Bay Area Trekkers (don’t call them “Trekkies”!) set their coordinates for the city this past weekend as the official 2012 San Francisco Star Trek Convention  took over the Westin St. Francis in Union Square, filling the hotel and the surrounding area with a galaxy’s worth of creative costumes, collectibles vendors, parties, and an impressive slate of stars from the franchise’s 46 year and counting history.
Several of the most esteemed names in the Trek universe made appearances over the course of the three day fete, including George Takei and Walter Koenig (Sulu and Chekov from the original series), along with Brent Spiner, LeVar Burton, Michael Dorn, and Martina Sirtis (Data, Geordi, Worf, and Counselor Troi from The Next Generation).
Fans enthusiastically listened to behind the scenes stories and heard the actors share their thoughts on being part of the Star Trek universe, and also asked about some of their other projects and outside work.
Burton got the crowd going on Sunday morning, charging up the cheering throngs with stories about playing the blind engineer Geordi La Forge, along with reminiscing on the 35th anniversary of the TV mini-series Roots, which was his first starring role. He even elicited a spontaneous group sing-along when he asked if there were any Reading Rainbow fans in the audience, and started singing the theme song to the 1980s literacy-encouraging PBS program that he hosted in the 1980s.
Throughout the weekend’s talks, cast members of The Next Generation — who were celebrating that show’s 25th anniversary, and clearly are all still friends—would sneak up and tease one another during each other’s programs, with Spiner suddenly popping up at an audience microphone during Burton’s Q&A session and asking about the new “Reading Rainbow” iPad app and whether or not it featured a variety of made up of book titles in a nerdy voice.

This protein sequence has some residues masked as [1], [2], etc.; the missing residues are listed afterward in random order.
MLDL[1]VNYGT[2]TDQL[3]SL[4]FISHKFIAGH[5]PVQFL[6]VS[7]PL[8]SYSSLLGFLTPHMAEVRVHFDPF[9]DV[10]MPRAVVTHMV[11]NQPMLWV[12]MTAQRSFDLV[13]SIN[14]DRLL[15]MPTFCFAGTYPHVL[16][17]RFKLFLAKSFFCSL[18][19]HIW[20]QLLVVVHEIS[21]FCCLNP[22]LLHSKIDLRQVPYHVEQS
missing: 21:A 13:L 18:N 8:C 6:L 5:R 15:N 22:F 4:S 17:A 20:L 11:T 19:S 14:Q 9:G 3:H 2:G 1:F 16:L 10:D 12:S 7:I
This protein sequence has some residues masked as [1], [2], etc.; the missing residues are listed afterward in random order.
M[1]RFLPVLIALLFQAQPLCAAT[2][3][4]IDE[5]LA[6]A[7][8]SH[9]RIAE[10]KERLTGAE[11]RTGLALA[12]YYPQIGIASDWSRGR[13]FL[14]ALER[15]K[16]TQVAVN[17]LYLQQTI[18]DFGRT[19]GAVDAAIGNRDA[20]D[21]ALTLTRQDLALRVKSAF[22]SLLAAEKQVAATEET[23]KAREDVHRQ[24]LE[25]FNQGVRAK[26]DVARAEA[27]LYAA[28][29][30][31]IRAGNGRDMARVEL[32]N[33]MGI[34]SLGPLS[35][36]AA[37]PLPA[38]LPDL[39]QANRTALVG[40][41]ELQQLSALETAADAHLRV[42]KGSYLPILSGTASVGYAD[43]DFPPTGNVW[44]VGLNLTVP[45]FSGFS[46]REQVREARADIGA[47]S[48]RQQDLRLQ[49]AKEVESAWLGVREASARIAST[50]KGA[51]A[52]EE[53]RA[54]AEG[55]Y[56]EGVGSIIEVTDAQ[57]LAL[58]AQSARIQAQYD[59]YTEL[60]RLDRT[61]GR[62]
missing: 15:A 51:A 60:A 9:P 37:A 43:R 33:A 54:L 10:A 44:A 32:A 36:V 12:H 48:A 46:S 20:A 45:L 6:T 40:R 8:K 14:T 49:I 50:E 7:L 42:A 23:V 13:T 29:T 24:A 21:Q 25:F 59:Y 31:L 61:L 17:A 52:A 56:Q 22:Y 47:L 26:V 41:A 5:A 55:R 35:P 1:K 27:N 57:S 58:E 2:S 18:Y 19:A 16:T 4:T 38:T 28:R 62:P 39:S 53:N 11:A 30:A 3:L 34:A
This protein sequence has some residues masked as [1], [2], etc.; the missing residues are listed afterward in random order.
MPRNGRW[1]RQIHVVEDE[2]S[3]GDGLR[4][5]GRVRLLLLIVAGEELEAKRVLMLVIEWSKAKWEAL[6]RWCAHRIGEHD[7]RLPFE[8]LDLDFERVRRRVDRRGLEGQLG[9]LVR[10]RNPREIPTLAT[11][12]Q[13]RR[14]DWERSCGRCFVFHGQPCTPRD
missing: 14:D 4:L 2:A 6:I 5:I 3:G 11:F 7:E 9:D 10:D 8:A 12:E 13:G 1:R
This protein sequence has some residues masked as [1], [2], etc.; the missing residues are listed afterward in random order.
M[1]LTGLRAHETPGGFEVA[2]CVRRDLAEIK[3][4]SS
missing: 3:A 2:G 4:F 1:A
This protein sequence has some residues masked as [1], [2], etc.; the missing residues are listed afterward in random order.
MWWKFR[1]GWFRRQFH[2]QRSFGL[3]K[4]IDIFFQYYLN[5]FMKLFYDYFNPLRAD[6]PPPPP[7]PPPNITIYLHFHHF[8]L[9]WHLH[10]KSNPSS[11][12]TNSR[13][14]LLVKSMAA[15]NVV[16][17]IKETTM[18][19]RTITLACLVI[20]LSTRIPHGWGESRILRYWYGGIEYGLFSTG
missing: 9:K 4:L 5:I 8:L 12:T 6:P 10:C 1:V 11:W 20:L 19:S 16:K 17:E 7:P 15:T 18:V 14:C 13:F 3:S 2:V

Burton returned the favor when Spiner took the stage later in the afternoon, as did Sirtis, who proceeded to show off her still-limber body by doing the splits in front of man who played an emotionless robot on the show, but was visibly impressed by her heat, and was hilarious when answering questions from fans.
The keynote speaker for the convention however, was George Takei, who has become a figurehead in Hollywood for LGBT rights over the past several years, after coming out and marrying his long time partner in 2007. After receiving a standing ovation upon his introduction, the 75 year actor charmed the crowd with his signature smooth voice, and went on the emphasize the importance of the Star Trek fan community as a continuing inspiration for him in his current personal and professional endeavors.
“This longevity was created by you fans, of all generations, and I personally am so indebted to you, because my career has been a great blessing,” he said.
Echoing the original sentiments of creator Gene Roddenberry, who wove many of the pressing social issues of the 1960s into the fabric of the Star Trek ethos, Takei urged fans to take the spirit of unity and collaboration that forged the fictional "Federation of Planets" and put it into action in their own lives.
“I am very confident that Star Trek is going to continue to be strong base for making America a better nation, and building a better future for the world, working together.”